Sunday links

18th September 2016

The usual weekly offering of links to articles and videos that I have found interesting or stimulating over the past seven days. Thanks as usual to those who have pointed me towards some of them, via Twitter and in other ways, and apologies for the absence of appropriate name-checks. First, watch this:

176 reasons why Donald Trump should not be President: Keith Olbermann for GQ.

‘We’re the only plane in the sky’: a really remarkable oral history, compiled by Garrett M. Graff for Politico, of events aboard Air Force One in the hours after the 9/11 attacks…

How Politico recreated 9/11 aboard Air Force One: … while Columbia Journalism Review‘s David Uberti has the background on what he describes as ‘a historical document of some of America’s darkest hours’.

• Inside the trial of actress Mary Astor, old Hollywood’s juiciest sex scandal: Vanity Fair has an enjoyable extract from Edward Sorel’s new book about the 1936 custody battle.

TCM diary: becoming John Garfield: nice piece by Steven Mears for Film Comment about the actor at the centre of The Postman Always Rings Twice, 1946.

In praise of Margaret Lockwood: a warranted BFI tribute by Graham Fuller to mark the centenary of the star’s birth.

• The Story of the Last Chrysanthemum – a cineaste’s performance: Dudley Andrew writes for The Criterion Collection on Kenji Mizoguchi’s 1939 masterpiece, newly released on DVD and Blu-ray.

The truculent cinema of Robert Aldrich: Eric Barroso for on a New York retrospective of an auteur ‘who hammered out his cinematic legacy with the vigor of an undoubtedly indignant and irreverent artist.’ Here’s the (really good) Masters of Cinema trailer for their forthcoming re-issue of Aldrich’s thriller Twilight’s Last Gleaming, 1977.

• The myth of authenticity and the limits of access: Under the Sun, Cameraperson and the Kiarostami-esque sublime:fascinating reflections on contemporary documentary-making by Robert Greene for Sight&Sound.

• Life before the Co-op, the British avant-garde film 1945-66: a previously unpublished essay by David Curtis, now on the Lux blog, about a little-known period of radical experiment.

Reeling and dealing – rescuing movies, by hook or by crook: David Bordwell on the largely hidden world of film collectors.

Playhouse 90 at 60 – a giant step and a last gasp: for the UCLA Film and Television Archive blog, Molly A. Schneider writes about the landmark drama series that ran on CBS from 1956-60.

Construction Of Southern Television Centre: earlier in the summer John Grindrob at Dirty Modern Scoundrel highlighted this wonderful 1970 promotional film abut the creation of the ITV contractor’s head-quarters in Southamption, which I am thrilled to embed here:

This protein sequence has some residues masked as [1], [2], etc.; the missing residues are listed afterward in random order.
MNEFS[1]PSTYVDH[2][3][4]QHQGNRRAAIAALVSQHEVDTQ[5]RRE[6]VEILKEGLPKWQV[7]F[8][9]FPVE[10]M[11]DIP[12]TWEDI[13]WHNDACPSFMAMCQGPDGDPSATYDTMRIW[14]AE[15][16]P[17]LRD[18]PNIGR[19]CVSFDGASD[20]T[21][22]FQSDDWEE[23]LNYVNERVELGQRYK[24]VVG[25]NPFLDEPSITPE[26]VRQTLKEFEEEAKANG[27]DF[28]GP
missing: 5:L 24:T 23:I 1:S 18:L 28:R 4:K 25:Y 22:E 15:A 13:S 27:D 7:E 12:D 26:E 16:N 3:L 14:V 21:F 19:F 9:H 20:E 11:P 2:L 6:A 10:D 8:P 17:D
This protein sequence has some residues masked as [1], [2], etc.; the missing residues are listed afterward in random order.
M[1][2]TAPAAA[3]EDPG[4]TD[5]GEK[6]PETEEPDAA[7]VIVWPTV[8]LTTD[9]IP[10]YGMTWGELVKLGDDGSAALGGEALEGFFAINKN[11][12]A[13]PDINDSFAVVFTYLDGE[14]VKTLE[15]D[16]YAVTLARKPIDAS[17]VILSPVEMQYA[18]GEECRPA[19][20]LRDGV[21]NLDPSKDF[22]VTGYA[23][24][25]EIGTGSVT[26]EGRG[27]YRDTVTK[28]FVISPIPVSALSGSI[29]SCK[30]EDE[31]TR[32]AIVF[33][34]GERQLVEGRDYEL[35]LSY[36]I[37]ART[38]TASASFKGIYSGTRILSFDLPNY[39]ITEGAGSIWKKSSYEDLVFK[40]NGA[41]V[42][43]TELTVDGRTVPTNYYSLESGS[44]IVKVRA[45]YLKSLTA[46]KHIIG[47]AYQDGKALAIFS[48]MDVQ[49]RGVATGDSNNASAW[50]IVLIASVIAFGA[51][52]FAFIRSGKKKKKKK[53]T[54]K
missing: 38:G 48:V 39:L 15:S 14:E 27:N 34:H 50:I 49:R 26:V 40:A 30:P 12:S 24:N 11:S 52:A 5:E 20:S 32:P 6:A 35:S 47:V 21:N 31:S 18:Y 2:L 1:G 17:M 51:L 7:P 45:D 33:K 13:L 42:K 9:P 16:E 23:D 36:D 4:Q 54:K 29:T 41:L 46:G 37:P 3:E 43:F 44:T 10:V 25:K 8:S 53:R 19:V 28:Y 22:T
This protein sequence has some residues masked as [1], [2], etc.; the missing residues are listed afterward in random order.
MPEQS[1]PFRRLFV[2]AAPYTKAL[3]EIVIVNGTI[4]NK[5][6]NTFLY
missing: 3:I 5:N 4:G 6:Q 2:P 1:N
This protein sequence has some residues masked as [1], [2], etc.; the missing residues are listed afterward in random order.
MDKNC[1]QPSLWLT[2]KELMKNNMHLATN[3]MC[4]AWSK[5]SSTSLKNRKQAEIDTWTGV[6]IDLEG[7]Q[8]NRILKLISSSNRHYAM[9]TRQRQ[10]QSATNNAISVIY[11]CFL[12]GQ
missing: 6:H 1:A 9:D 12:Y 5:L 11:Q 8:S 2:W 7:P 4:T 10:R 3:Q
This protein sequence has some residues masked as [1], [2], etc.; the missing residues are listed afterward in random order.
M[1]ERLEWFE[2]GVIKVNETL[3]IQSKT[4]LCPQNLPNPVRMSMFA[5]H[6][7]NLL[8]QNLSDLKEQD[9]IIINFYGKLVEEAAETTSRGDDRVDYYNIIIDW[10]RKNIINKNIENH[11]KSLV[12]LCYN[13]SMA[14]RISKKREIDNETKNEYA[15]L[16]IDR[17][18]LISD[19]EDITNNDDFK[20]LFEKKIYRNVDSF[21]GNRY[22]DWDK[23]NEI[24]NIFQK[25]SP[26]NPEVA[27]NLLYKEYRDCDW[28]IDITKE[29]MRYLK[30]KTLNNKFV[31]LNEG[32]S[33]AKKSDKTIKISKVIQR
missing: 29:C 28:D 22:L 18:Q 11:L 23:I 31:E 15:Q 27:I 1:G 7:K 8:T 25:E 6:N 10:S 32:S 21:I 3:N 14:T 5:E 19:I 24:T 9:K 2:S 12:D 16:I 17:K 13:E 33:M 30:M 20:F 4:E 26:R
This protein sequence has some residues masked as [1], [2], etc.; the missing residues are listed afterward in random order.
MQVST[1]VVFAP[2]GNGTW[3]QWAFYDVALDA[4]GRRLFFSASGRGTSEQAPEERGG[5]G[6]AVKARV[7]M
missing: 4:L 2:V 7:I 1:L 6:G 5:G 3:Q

Hey, there goes O.J.: Marjorie Perloff at TLS is very good on Ezra Edelman’s documentary series O. J.: Made in America.

• Edward Albee – the highs, lows and yet more highs of a remarkable career: Mark Lawson for the Guardian is good on the great playwright who we lost this week.

• Open House London 2016 – a tour of the capital’s council housing, part one and part two: two terrific posts from Municipal Dreams about visiting the best examples of social housing in and around London.


Breakfast in the ruins: Ingrid D. Rowland for New York Review of Books on the astonishing 1864 photographs of Palmyra taken by French navy lieutenant Louis Vignes (including the one above, ‘Colonnade, Northwest Corner of the Courtyard, Temple of Bel’), and now preserved by the J. Paul Getty Trust; see also Hugh Eakin, ‘Ancient Syrian sites – a different story of destruction’.

How photographs have shaped our view of the national parks: some wonderful images, including the lead above, accompany this Hyperallergic piece by Allison Meier on the George Eastman Museum exhibition, Photography and America’s National Parks (until 2 October).

Please turn on your phone in the museum: Sophie Gilbert for The Atlantic on how some cultural institutions are embracing Instagram, apps and more.

• Why the Soviets sponsored a doomed expedition to a Hollow Earth Kingdom: an extraordinary tale from Dimitra Nikolaidou for Atlas Obscura about a 1923 expedition to find the fabled Shambhala.

The lives of poor white people: Joshua Rothman for The New Yorker on J.D. Vance’s book Hillbilly Elegy; you won’t find the word ‘Brexit’ in the piece, but it’s hugely relevant.

• Typecast as a terrorist: a sobering Guardian ‘Long Read’ by Riz Ahmed about acting, identity and xenophobia.

An open letter to incoming students: Columbia University’s Todd Gitlin offers, via Tablet, some excellent advice.

We aren’t here to learn what we already know: really wonderful reflections for Avidly by Kyla Wazana Tompkins on the pleasures and challenges of reading and teaching theory.

• What are we allowed to say: an important London Review of Books essay by David Bromwich.

Lead image: Photographer unknown, Yosemite Valley from tunnel view, 1940, courtesy George Eastman Museum.

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